Illustration by Emma Wilson and Griffin Mancuso.

Data science makes its debut as one of Cal Poly Humboldt’s new science majors


by Emma Wilson and Griffin Mancuso

Data science debuted as one of the eight new science majors that Cal Poly Humboldt is offering this semester.

Data science is the blend of math, statistics and coding where data scientists examine which questions need to be answered and where to find the related data. Data science is a major with many career opportunities in a variety of fields including mathematics, computer science, coding and research. This major is ideal for students who want to apply their talents in different areas and want to have a practical use for their math skills.

Currently, one data science class is being offered this semester: Data 111, Intro to Programming and Computational Thinking for DS. In the spring, Data 271, Data Wrangling and Visualization, will be available.

Kamila Larripa is an associate professor and is currently leading the new data science major. Larripa has been working at Cal Poly Humboldt since 2008 and is currently doing a research project with her students on a type of immune cell in the brain called microglia. She is interested in looking at cells; how they integrate and make decisions in the human body. 

Larripa previously did some training and started offering her students workshops in data science in 2017, like machine learning and methods or how to clean a data set. 

“People were really interested, and I just feel like there was kind of this need that students were wanting this,” Larripa said. “And then over time, with a bunch of other people on campus and then the transition to polytech, now we have this new major in the math department.”

Photo by Griffin Mancuso. Bethany Johnson, an associate professor, describes the first project students are working on in Data 111.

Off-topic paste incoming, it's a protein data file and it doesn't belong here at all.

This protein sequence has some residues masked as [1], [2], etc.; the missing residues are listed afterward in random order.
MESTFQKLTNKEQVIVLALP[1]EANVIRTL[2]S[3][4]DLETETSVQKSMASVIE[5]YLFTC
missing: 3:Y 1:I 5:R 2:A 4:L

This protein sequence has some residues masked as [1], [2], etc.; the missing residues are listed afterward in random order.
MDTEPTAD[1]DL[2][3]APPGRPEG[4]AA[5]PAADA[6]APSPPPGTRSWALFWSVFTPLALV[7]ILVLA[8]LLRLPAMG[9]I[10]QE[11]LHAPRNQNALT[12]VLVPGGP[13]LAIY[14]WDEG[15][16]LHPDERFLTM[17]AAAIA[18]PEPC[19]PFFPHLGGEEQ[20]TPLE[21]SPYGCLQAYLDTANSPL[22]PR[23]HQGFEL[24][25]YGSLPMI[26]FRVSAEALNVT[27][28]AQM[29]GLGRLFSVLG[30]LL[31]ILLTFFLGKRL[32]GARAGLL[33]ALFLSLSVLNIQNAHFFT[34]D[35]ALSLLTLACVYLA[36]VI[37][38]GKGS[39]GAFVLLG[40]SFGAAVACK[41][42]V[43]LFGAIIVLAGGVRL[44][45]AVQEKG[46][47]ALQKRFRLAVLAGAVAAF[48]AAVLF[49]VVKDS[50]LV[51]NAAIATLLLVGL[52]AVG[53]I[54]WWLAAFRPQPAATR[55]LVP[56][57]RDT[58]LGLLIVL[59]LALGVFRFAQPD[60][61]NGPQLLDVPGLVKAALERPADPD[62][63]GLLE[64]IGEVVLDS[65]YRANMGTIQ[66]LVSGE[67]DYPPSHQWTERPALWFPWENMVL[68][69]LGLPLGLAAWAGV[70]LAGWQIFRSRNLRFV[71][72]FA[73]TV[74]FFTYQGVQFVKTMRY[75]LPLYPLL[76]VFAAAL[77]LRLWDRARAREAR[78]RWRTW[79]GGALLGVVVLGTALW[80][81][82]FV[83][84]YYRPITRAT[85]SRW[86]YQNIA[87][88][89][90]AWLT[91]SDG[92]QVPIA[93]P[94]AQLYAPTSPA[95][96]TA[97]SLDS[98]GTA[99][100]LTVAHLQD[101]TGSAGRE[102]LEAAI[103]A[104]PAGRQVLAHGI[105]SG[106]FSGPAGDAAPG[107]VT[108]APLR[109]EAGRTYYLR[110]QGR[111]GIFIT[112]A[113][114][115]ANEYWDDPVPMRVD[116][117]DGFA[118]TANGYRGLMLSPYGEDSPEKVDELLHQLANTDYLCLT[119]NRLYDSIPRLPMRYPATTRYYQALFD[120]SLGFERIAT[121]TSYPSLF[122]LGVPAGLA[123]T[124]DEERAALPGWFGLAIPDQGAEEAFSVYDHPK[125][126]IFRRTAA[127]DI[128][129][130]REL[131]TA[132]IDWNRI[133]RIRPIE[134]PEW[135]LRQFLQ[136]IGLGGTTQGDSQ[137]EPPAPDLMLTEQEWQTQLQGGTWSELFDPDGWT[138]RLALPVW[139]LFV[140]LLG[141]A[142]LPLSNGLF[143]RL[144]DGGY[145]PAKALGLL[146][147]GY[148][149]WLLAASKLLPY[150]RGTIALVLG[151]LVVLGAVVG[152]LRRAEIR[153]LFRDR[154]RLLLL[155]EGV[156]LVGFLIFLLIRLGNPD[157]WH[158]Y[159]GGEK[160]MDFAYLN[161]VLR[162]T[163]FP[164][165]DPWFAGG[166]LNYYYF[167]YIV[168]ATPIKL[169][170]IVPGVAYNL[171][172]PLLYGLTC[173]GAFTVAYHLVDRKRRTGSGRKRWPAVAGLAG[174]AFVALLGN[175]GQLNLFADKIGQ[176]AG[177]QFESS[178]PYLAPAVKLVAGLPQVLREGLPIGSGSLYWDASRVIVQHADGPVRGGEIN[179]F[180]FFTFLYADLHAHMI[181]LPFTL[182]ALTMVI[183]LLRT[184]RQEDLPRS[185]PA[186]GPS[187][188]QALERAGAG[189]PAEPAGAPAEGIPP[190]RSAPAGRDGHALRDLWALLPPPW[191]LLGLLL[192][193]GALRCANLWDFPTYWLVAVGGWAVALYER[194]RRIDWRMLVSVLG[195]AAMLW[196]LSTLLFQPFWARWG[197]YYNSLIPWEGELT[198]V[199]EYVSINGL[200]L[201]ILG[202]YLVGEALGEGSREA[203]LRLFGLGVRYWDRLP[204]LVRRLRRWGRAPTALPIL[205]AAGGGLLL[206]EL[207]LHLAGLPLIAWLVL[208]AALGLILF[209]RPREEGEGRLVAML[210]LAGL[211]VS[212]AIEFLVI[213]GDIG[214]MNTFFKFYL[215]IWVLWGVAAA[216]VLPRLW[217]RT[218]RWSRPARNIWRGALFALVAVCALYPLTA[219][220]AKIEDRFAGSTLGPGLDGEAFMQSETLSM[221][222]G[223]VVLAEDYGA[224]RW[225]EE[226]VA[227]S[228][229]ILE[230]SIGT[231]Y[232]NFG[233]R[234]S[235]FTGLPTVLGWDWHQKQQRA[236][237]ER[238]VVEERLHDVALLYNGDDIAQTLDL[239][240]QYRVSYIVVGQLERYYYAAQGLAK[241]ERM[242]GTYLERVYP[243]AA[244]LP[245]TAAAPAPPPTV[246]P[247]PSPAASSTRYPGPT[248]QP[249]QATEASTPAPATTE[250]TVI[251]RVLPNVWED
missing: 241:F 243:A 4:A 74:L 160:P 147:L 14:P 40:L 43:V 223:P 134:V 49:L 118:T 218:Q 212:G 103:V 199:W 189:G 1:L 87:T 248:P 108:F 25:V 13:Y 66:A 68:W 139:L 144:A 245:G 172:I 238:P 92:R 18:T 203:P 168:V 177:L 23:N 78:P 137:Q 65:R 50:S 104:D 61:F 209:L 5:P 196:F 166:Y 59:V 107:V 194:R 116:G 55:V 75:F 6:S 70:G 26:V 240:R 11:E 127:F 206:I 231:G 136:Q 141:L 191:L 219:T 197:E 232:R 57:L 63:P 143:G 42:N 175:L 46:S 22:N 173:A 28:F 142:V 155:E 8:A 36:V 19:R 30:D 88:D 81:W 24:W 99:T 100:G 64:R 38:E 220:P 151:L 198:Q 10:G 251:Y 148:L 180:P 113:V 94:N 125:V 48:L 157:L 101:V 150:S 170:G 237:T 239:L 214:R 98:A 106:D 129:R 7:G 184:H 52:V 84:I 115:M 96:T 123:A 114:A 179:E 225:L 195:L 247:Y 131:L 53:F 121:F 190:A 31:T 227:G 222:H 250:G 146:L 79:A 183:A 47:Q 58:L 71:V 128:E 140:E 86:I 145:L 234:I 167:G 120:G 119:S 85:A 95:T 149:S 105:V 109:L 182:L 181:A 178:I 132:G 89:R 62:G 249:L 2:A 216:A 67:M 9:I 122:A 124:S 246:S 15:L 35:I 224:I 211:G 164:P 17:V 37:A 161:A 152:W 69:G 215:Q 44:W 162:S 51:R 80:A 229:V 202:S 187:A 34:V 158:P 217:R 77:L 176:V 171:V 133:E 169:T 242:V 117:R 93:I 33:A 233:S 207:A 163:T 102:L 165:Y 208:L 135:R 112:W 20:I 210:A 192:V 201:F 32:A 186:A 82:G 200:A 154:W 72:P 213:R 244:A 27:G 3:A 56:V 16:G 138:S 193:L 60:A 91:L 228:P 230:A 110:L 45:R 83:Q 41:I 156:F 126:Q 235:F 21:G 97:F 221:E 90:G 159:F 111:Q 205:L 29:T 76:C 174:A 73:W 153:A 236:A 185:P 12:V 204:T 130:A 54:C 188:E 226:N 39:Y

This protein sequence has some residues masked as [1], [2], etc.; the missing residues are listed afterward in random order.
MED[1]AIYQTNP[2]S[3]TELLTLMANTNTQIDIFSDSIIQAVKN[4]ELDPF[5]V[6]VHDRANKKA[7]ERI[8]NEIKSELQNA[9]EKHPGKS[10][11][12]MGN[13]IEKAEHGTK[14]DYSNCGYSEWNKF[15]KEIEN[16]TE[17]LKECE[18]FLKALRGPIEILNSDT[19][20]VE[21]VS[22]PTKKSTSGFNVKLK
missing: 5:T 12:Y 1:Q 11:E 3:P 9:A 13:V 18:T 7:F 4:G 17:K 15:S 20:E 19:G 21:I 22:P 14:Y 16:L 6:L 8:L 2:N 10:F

Bethany Johnson, an associate professor, is teaching the first available data science class this semester. Students taking her class learn the definition of data science, its fundamentals and the skills needed to succeed in their industry of choice.

“We spent the first part of the class basically learning how to program in Python, so this is kind of like basic programming stuff including how to write a for loop, how to do conditional statements, if-else statements and how to simulate some things,” Johnson said. “And then we start moving into statistics, where we’re trying to figure out, like, how can we use data to make a conclusion about the population. And then toward the end of the class, we’re going to get into a little bit of prediction.”

Johnson also emphasized data science as a broad spectrum of skills that anyone can benefit from.

“I think that it’s important for people to view data science as, as not like a strict scientific discipline. You don’t have to be a computer whiz or something like that,” Johnson said. “I think that sometimes when people hear data science, they maybe don’t even know exactly what it entails… I would think about it as just like, sort of a discipline to help you solve problems and make decisions, work with the data and the information that’s out there.”

Elio Piccagli is pursuing a major in computer science and data science along with two minors in biology and art. Currently, Piccagli is in the Data 111 class doing a project on the world population’s relationship to poverty levels. He explained the commonalities and differences between computer science and data science. 

“Computer science deals with like a lot of, ‘how do we code this,’” Piccagli said. “And data science is like, ‘we have this data, how do we make a table visualizing that data?’ So it’s just like the application of computer science.”

Emad Syed is a junior majoring in data science who pursued the major out of an interest in manipulating data rather than creating it. He also emphasized the flexibility of possible career paths students can pursue with a data science major.

“I’m looking for something that can be applied in all, in all parts of life,” Syed said, “Be it forestry, economics, statistics, computers, anywhere where the skill set can be used. I don’t want to necessarily choose a specialized field.”

Larripa has hope for the future of the data science program at Cal Poly Humboldt

“So the overall theme of our program is really data for good. Like how can we, you know, capture, analyze data and make decisions so that we’re making the world a better place?” Larripa said. “And I mean, I think that really is in line with the Cal Poly vision. And we’re really excited about that.”

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